FeedLounge vs. FeedDemon

January 26, 2006

I use FeedDemon for all my blog/feed reading and have done so for many years. I really love FeedDemon and I cannot think of a feature that it is missing. Nick Bradbury has done a great job with FeedDemon and it continues to flourish with the NewsGator acquisition. I love the fact that I can keep my feeds and what I’ve read vs. not read in sync between many computers. My typical usage pattern is to use FeedDemon at home and the NewsGator browser interface at home. So if I subscribe to something new or mark something as read at work, I don’t have to do that again at home.

Nick has just put out the beta of the latest version (v2.0) and he’s made a great product even better. My only compliant so far is that the synchronization is renaming my feeds I will typically rename the feed from the creative title/tag-line to the person’s name so I know whose feed I am reading and it seems like FeedDemon is re-discovering feed attributes on sync.

Along with the beta of FeedDemon, I have been playing with the latest web-based, AJAX enabled feed (RSS/ATOM) reader from Alex King called FeedLounge. Alex has done a great in creating this PHP Phyton based feed reader and it is really very functional for a web interface. I signed up for a paid account and have been playing with it for the past week and you can tell how popular FeedLounge is as I am noticing growing pains. The application has gotten slower and slower and crawls to a halt for a couple of minutes every once in a while. FeedLounge is really a beautifully written web application and offers the 3-pane layout, (among others) which usually sells me on user interfaces. FeedLounge imports OPML files, allows you to tag blog entries and works great in FireFox.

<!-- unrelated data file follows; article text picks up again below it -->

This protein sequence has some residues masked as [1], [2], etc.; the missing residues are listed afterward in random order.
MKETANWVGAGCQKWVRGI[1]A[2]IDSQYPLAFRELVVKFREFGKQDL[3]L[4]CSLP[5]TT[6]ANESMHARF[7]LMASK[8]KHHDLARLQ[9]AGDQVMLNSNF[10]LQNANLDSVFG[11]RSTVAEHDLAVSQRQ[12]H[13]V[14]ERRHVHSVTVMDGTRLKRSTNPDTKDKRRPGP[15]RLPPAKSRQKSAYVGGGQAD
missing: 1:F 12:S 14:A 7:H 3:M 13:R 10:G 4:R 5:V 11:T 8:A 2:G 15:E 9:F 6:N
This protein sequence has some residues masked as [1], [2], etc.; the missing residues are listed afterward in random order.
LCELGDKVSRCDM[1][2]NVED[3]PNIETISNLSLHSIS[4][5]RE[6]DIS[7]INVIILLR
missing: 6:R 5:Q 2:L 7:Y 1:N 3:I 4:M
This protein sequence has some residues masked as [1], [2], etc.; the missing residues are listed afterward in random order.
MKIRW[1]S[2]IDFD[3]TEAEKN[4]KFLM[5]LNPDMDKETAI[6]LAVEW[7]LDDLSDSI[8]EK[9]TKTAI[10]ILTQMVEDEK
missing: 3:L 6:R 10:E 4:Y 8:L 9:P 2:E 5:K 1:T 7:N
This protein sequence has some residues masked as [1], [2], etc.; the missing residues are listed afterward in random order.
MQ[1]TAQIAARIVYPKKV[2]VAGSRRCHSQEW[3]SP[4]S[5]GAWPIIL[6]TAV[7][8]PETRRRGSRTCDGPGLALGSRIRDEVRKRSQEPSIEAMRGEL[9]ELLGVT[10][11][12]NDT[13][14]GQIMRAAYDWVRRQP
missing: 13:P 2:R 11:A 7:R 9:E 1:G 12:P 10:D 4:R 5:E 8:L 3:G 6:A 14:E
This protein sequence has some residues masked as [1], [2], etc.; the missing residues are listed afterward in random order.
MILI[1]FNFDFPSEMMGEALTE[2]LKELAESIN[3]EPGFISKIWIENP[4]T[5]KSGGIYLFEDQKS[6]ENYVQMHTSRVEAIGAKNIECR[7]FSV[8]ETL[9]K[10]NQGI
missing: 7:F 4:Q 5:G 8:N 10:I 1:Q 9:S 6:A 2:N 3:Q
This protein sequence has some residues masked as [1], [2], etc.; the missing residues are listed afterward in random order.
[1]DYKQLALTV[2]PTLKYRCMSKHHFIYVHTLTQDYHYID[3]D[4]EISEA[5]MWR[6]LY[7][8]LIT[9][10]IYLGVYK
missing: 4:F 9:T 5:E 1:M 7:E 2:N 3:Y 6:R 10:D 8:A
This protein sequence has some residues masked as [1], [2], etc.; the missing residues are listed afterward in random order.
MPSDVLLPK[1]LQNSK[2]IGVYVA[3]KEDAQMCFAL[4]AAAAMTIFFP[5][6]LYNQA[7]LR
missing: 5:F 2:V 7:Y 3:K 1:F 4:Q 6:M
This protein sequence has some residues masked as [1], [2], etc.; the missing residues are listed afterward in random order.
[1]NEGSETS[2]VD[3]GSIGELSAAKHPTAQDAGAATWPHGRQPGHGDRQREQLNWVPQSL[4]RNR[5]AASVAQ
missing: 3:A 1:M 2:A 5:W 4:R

I started my paid subscription of FeedLounge to ‘check-out’ the application and not because I was looking to replace FeedDemon as my primary feed reader. FeedLounge does have all the features that I like and require but there is still something about a fat-client application running on your machine that can run offline. There is nothing missing in FeedLounge but I still can’t seem to make my self switch to it and that’s really odd and something I can’t explain. I am and have always been a huge proponent of web applications over fat-client application but I can’t seem to leave FeedDemon. Maybe FeedDemon is just that good?

Update: Alex corrected me – Apparently most of the backend for FeedLounge is written in Python. Thanks Alex

FeedDemon, FeedLounge, NewsGator, alex+king, nick+bradbury, rss, atom, opml, php, web2.0, ajax, fat-client

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One Response to “FeedLounge vs. FeedDemon”

  1. Alex said

    Small correction: FeedLounge isn’t actually written in PHP. 🙂

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